Wicker Reiterates the Need for a 355-Ship Navy
Seapower Chairman Delivers Speech on Readiness in Light of Recent Naval Collisions
WASHINGTON – U.S. Senator Roger Wicker, R-Miss., Chairman of the Senate Seapower Subcommittee, told the Senate that the requirement for a 355-ship Navy is clear, especially in light of recent accidents involving the USS Fitzgerald and John S. McCain that took the lives of seventeen American sailors.
In response to these incidents, the Chief of Naval Operations, Admiral John Richardson, directed that a comprehensive review take place. On Tuesday, Wicker and other members of the Senate Armed Services Committee have been briefed on those findings. The Navy is scheduled to make the review public later this week.
Wicker is the lead author of legislation to make it the policy of the United States to achieve a 355-ship fleet, based on the Navy’s force requirement. The “SHIPS Act” is included in both the House- and Senate-passed versions of the “National Defense Authorization Act,” which is awaiting action by a conference committee.
Key excerpts of Wicker’s speech include:
“The review makes it clear that we are not doing right by our sailors, or the Navy, or the taxpayers in terms of making sure these brave men and women have what they need. We need to work quickly with the Navy here in Congress to implement the recommendations that will be coming forward later this week.”
“We need to enhance training and readiness, and we need to recognize that the size of the fleet has contributed to the problem. Simply put, we need to acknowledge that the Navy has a supply-and-demand problem. We are asking too few ships to do too many things for American security, and that needs to be rectified.”
“The consequences of this supply-demand mismatch were summed up by naval analysts Robert C. O’Brien and Jerry Hendrix in a recent National Review Online article. They argue that the Navy is on the precipice of a ‘death spiral,’ wherein more overworked and damaged ships place an increasingly greater strain on the remaining operational ships, thus eroding readiness across the fleet. I agree with Mr. O’Brien and Mr. Hendrix that this situation will result in ‘more collisions, more injuries, and more deaths in the fleet.’ To avoid the death spiral, we need to commit to growing the Navy and meeting its minimum requirement of 355 ships.”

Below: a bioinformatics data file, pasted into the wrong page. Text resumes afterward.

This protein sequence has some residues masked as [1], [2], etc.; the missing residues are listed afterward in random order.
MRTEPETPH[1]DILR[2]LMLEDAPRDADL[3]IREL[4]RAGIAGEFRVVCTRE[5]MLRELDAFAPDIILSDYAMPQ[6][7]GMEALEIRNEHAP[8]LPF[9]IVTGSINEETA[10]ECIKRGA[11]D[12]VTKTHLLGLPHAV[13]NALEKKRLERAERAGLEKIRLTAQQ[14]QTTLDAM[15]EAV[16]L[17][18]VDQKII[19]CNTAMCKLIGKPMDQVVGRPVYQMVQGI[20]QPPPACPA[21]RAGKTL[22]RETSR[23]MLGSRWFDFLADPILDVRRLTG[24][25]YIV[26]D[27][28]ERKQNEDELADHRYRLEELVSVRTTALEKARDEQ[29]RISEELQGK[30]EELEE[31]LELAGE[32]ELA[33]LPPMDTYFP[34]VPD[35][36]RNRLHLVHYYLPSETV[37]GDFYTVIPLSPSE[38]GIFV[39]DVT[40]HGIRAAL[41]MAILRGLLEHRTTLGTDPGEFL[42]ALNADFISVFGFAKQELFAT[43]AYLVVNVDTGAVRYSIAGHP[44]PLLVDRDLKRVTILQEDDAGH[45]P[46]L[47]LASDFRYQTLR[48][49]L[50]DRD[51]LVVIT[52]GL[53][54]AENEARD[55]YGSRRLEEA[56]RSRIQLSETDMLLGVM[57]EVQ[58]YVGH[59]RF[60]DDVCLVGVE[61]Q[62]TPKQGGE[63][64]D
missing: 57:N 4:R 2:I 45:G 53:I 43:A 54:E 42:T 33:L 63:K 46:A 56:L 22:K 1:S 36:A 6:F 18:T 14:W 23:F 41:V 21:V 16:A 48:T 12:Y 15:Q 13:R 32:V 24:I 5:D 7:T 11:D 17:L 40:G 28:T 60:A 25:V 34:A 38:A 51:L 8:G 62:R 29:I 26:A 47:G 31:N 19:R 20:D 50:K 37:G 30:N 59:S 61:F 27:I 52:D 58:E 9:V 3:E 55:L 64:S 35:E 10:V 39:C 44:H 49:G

“As the Fitzgerald and McCain collisions have demonstrated, the short-term costs of ‘doing more with less’ are unacceptable. However, the long-term implications will prove devastating to American power and the global order that it underpins.”
“The U.S. military’s combatant commanders have identified 18 maritime regions where the Navy must secure American interests. Our current naval strategy is designed to command the seas in those regions. The Navy needs a minimum of 355 ships to get this done. If the Navy cannot get the bare minimum it needs, then our naval strategy must change, and I can assure you it would be a change for the worse. Instead of a global command of the seas, what we get would be a new, weaker strategy.”
“I know my colleagues in Congress want a different future. In fact, I am hopeful we can take the first steps this year toward building up the fleet. As former Navy Secretary John Lehman told our subcommittee, President Reagan ‘reaped 90 percent of the benefits of his rebuilding program … in the first year.’ It made it clear that President Reagan, Congress, and the Pentagon were serious about rebuilding the fleet. It sent a signal to our allies and the Soviets that the American Navy was coming back in a big way.”
“I was disappointed to hear that Acting Undersecretary Thomas Dee, an Obama holdover, say last week that 355 ships is probably out of reach until the 2050s. Mr. Dee’s pessimism about the Navy’s own requirement is perplexing, when it is incumbent on the Navy to develop fleet buildup options within budget constraints. Those ‘current and likely future fiscal environments’ were accounted for in the Navy’s 2016 Force Structure Assessment (FSA) of 355 ships.”
“CNO Richardson’s white paper on the Future Navy notes that we ought to achieve a 355-ship fleet in the 2020s, not the 2040s or 2050s. Thank goodness for the foresight and positive attitude of the Chief of Naval Operations. He’s right: A 355-ship fleet should be our goal for the next decade. Regrettably, Acting Undersecretary Dee must have been asleep for the past nine months while Congress was talking about this and while we are on the verge of enacting legislation making a 355-ship Navy the official policy of the United States of America.”
“As O’Brien and Hendrix write, ‘navies and international influence go hand in hand.’ A smaller Navy means a smaller role for America, and we cannot afford that. We must cultivate the national will to avoid this fate. I urge my colleagues to help me in an effort to begin rebuilding our naval power.”